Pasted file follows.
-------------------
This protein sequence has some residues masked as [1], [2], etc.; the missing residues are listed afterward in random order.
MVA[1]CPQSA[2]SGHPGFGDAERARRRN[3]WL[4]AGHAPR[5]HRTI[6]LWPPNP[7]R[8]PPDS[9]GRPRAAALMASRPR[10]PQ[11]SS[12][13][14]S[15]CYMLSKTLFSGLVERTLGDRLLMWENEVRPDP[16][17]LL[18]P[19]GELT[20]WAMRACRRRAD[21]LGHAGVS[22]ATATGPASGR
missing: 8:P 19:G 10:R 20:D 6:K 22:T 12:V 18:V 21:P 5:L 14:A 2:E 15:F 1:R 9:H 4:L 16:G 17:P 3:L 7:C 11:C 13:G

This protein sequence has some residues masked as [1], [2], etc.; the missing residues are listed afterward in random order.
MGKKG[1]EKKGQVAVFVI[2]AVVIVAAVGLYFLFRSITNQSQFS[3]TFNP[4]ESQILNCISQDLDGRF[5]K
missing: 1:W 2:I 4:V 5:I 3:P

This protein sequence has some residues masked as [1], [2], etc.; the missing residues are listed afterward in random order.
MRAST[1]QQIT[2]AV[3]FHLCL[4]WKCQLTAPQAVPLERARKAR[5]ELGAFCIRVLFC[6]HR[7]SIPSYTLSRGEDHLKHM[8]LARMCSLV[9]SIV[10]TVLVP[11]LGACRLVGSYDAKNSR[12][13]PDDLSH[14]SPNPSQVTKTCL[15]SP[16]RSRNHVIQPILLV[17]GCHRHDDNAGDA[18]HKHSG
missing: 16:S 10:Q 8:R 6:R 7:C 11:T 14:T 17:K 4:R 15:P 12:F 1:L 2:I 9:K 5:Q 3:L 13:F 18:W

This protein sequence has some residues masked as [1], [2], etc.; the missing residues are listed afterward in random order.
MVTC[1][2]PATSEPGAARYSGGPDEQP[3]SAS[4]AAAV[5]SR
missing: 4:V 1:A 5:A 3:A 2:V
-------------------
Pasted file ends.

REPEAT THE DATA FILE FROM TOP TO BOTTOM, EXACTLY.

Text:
This protein sequence has some residues masked as [1], [2], etc.; the missing residues are listed afterward in random order.
MVA[1]CPQSA[2]SGHPGFGDAERARRRN[3]WL[4]AGHAPR[5]HRTI[6]LWPPNP[7]R[8]PPDS[9]GRPRAAALMASRPR[10]PQ[11]SS[12][13][14]S[15]CYMLSKTLFSGLVERTLGDRLLMWENEVRPDP[16][17]LL[18]P[19]GELT[20]WAMRACRRRAD[21]LGHAGVS[22]ATATGPASGR
missing: 8:P 19:G 10:R 20:D 6:K 22:T 12:V 18:V 21:P 5:L 14:A 2:E 15:F 1:R 9:H 4:L 16:G 17:P 3:L 7:C 11:C 13:G

This protein sequence has some residues masked as [1], [2], etc.; the missing residues are listed afterward in random order.
MGKKG[1]EKKGQVAVFVI[2]AVVIVAAVGLYFLFRSITNQSQFS[3]TFNP[4]ESQILNCISQDLDGRF[5]K
missing: 1:W 2:I 4:V 5:I 3:P

This protein sequence has some residues masked as [1], [2], etc.; the missing residues are listed afterward in random order.
MRAST[1]QQIT[2]AV[3]FHLCL[4]WKCQLTAPQAVPLERARKAR[5]ELGAFCIRVLFC[6]HR[7]SIPSYTLSRGEDHLKHM[8]LARMCSLV[9]SIV[10]TVLVP[11]LGACRLVGSYDAKNSR[12][13]PDDLSH[14]SPNPSQVTKTCL[15]SP[16]RSRNHVIQPILLV[17]GCHRHDDNAGDA[18]HKHSG
missing: 16:S 10:Q 8:R 6:R 7:C 11:T 14:T 17:K 4:R 15:P 12:F 1:L 2:I 9:K 5:Q 3:L 13:F 18:W

This protein sequence has some residues masked as [1], [2], etc.; the missing residues are listed afterward in random order.
MVTC[1][2]PATSEPGAARYSGGPDEQP[3]SAS[4]AAAV[5]SR
missing: 4:V 1:A 5:A 3:A 2:V